One thing leads to another – His brilliant idea for relocating the plants in the hospital beds
Starting with a star plant for early April - Irish primrose Primula vulgaris 'Carrigdale' taken on 5.4.20:-
As I showed you last month, many of the plants had been in their “temporary” beds in the veg garden for many years and were now mature specimens of quite large proportions, would they survive being dug up and relocated? Ever since we purchased the bottom 175ft (53.4m) of next doors garden we had been having ideas of how we were going to use the steeply sloping land, and had been landscaping parts higher up the slope from the veg beds, with lots of different ideas for other parts of the slope. However, we were not in any way ready to put any of this into practice, and certainly not able to say we wanted any particular plants from any hospital bed to go in a particular spot elsewhere. Hmmn. Perhaps we should just make a new hospital bed higher up the slope and relocate everything there. I started trying to make a list of what was in the hospital beds, and explain to himself what they were. Quite a few of the larger ones were shrubs, honeysuckles, herbs, hardy geraniums, ferns, at least two yucca……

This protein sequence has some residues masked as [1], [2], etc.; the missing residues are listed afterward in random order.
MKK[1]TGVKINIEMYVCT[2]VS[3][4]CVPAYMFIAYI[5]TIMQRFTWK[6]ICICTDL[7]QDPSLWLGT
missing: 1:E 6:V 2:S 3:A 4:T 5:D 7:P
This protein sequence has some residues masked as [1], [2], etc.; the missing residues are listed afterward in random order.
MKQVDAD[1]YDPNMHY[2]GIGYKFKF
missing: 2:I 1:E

Somehow, he suddenly had a brainwave. We would use as many plants as possible from the various hospital beds to make an evergreen hedge as a boundary for the vegetable garden. As you know we are on an east facing slope, so we agreed that the hedge would be pruned low (1m), so that the shadow it cast didn’t interfere with the vegetables’ need for sunshine. Interspersed with the evergreens would be “five bar gates” like in the rose garden for the many honeysuckles in the hospital beds to grow around. I had to do a lot of maths to work out how high up the slope this hedge would come – 72 ft up from the bottom fence (22m). The hedge would go all the way across the 55 ft (16.76m) wide space. We would reuse the wrought iron gates that had been in the Wilson’s honeysuckle, L. ligustrina var. yunnanensis hedge part way down the garden, which was removed when we built the Mediterranean courtyard many years ago, as the opening in the new hedge into the Productive Garden on the right hand side as you walked down the hill.
So, February 2019, we started. A line was created across the ground, and de-turfed:-
As you can see, it went dangerously close to the back of the second hospital bed – the silvery foliage is a Caryopteris x clandonensis which I bought as a “Heavenly Blue” but which flowers in spring rather than August as expected. The poles are from the raspberry supports from the soft fruit bed which he is about to reuse to make the “five bar gates” for the honeysuckles to grow over:-